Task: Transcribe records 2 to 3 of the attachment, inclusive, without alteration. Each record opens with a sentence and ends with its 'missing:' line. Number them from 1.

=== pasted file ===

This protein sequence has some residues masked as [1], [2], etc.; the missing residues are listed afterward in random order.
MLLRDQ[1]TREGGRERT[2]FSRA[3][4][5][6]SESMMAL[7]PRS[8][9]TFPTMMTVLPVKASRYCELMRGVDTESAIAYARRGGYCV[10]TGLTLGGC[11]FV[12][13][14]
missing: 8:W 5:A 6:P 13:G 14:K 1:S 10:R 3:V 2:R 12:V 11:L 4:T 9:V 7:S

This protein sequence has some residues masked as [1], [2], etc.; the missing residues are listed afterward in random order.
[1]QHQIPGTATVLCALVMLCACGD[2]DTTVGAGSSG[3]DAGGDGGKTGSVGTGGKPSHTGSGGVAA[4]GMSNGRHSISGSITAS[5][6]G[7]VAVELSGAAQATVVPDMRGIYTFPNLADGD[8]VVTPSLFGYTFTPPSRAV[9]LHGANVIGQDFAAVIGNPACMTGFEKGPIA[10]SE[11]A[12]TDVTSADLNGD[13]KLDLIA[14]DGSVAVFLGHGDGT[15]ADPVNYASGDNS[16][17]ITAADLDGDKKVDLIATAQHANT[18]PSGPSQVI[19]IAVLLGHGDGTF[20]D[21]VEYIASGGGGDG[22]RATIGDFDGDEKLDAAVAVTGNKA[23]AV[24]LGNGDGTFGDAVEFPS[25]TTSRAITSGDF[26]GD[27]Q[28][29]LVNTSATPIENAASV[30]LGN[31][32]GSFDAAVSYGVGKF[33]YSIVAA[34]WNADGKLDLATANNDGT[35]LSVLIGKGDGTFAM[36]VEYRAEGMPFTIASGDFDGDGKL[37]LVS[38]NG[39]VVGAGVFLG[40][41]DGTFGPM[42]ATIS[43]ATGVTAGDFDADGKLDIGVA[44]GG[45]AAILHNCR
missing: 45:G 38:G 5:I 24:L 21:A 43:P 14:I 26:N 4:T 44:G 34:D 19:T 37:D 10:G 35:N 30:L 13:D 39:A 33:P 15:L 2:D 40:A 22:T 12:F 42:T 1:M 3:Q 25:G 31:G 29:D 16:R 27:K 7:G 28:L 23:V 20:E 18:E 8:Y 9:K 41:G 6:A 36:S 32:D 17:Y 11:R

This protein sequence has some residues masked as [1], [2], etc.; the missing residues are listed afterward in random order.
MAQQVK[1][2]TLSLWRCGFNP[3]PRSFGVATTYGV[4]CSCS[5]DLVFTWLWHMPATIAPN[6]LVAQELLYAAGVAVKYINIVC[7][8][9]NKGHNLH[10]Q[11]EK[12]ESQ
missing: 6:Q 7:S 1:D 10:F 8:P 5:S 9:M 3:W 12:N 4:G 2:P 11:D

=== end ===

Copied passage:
This protein sequence has some residues masked as [1], [2], etc.; the missing residues are listed afterward in random order.
[1]QHQIPGTATVLCALVMLCACGD[2]DTTVGAGSSG[3]DAGGDGGKTGSVGTGGKPSHTGSGGVAA[4]GMSNGRHSISGSITAS[5][6]G[7]VAVELSGAAQATVVPDMRGIYTFPNLADGD[8]VVTPSLFGYTFTPPSRAV[9]LHGANVIGQDFAAVIGNPACMTGFEKGPIA[10]SE[11]A[12]TDVTSADLNGD[13]KLDLIA[14]DGSVAVFLGHGDGT[15]ADPVNYASGDNS[16][17]ITAADLDGDKKVDLIATAQHANT[18]PSGPSQVI[19]IAVLLGHGDGTF[20]D[21]VEYIASGGGGDG[22]RATIGDFDGDEKLDAAVAVTGNKA[23]AV[24]LGNGDGTFGDAVEFPS[25]TTSRAITSGDF[26]GD[27]Q[28][29]LVNTSATPIENAASV[30]LGN[31][32]GSFDAAVSYGVGKF[33]YSIVAA[34]WNADGKLDLATANNDGT[35]LSVLIGKGDGTFAM[36]VEYRAEGMPFTIASGDFDGDGKL[37]LVS[38]NG[39]VVGAGVFLG[40][41]DGTFGPM[42]ATIS[43]ATGVTAGDFDADGKLDIGVA[44]GG[45]AAILHNCR
missing: 45:G 38:G 5:I 24:L 21:A 43:P 14:I 26:N 4:T 44:G 34:D 19:T 37:D 10:G 35:N 30:L 13:D 39:A 33:P 15:L 2:D 40:A 22:T 12:F 42:T 1:M 3:Q 25:G 31:G 29:D 16:R 27:K 7:G 28:L 23:V 20:E 18:E 8:Y 9:K 41:G 6:A 36:S 32:D 17:Y 11:R

This protein sequence has some residues masked as [1], [2], etc.; the missing residues are listed afterward in random order.
MAQQVK[1][2]TLSLWRCGFNP[3]PRSFGVATTYGV[4]CSCS[5]DLVFTWLWHMPATIAPN[6]LVAQELLYAAGVAVKYINIVC[7][8][9]NKGHNLH[10]Q[11]EK[12]ESQ
missing: 6:Q 7:S 1:D 10:F 8:P 5:S 9:M 3:W 12:N 4:G 2:P 11:D